No season is more eagerly anticipated than spring. After the dark, cold days of winter, the garden bursts into life with verdant growth and colorful flowers, marking the start of a new gardening year. In late spring, many gardens look their freshest, resplendent with the soft, glowing greens of young foliage.
Walls and fences can be clothed with a range of
different climbers that will flower in spring. Wisteria, grown for its
waterfalls of scented purple or white flowers, is perhaps the best
known. It is, however, a large plant and needs restrictive pruning to
keep it manageable. Alternatives include Clematis montana in white or
pink, and Akebia quinata with purple blooms, although these climbers are
also potentially large. More suited to a small garden are Clematis
alpina, C. macropetala, and the early honeysuckle Lonicera periclymenum
‘Belgica’ with its deliciously scented flowers.
Vibrant Bulbs and Early Perennials
In beds and borders, herbaceous plants push through the soil, growing quickly in the damp, mild conditions. Many will flower early, especially those that enjoy woodland conditions, such as Pulmonaria, Primula, Dicentra, Doronicum, Epimedium, and Anemone. Some of these perennials can be grown successfully with spring bulbs, such as tulips and daffodils, injecting extra interest into plantings and helping to mask yellowing bulb foliage as the season progresses.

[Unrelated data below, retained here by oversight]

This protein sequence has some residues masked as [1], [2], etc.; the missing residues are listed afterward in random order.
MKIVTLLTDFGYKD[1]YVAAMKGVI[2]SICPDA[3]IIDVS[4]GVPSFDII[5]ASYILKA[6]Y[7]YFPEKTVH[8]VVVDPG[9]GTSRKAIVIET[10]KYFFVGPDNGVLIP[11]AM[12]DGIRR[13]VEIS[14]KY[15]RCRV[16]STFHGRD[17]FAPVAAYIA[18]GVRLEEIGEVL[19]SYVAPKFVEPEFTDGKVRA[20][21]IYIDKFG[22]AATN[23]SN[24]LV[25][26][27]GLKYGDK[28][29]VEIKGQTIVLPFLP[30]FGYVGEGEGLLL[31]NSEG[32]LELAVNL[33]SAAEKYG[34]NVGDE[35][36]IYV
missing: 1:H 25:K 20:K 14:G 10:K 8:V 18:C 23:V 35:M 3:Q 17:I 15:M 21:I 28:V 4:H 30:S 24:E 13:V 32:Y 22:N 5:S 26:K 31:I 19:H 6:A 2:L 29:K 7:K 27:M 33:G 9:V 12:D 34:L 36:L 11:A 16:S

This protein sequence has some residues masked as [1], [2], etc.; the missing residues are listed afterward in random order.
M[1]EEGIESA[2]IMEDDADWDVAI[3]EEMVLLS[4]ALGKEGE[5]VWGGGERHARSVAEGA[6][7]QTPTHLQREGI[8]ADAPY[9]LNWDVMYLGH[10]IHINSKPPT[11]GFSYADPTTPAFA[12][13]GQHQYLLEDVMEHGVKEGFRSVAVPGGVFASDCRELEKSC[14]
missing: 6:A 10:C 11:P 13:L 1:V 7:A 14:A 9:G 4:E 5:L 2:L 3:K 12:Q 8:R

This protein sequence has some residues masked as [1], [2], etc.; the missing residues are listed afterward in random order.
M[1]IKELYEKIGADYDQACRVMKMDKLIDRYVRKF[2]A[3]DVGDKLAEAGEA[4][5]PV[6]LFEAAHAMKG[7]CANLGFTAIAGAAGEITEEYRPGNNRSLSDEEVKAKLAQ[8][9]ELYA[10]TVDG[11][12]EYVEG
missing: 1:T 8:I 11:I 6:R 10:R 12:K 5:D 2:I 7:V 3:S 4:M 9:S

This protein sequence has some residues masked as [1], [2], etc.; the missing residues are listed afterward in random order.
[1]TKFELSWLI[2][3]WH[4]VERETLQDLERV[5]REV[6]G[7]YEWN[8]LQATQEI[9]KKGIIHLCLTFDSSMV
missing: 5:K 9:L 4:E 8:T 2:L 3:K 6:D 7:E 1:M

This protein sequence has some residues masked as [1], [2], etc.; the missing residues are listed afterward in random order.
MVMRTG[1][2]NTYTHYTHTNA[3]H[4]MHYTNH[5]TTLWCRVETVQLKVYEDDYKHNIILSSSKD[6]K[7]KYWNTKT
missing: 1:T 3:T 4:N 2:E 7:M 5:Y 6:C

Carpets of Spring Flowers
In less formal areas of the garden, where a
more naturalistic display is desired, it is possible to plant and even
naturalize some bulbs in grass. Snowdrops (Galanthus) and crocuses that
flower in early spring can be interplanted with fritillaries, tulips,
daffodils (Narcissus), and Camassia to create a display that will last
until early summer. Areas under mature trees are ideal for this kind of
treatment, but avoid mowing the grass until the bulb foliage has died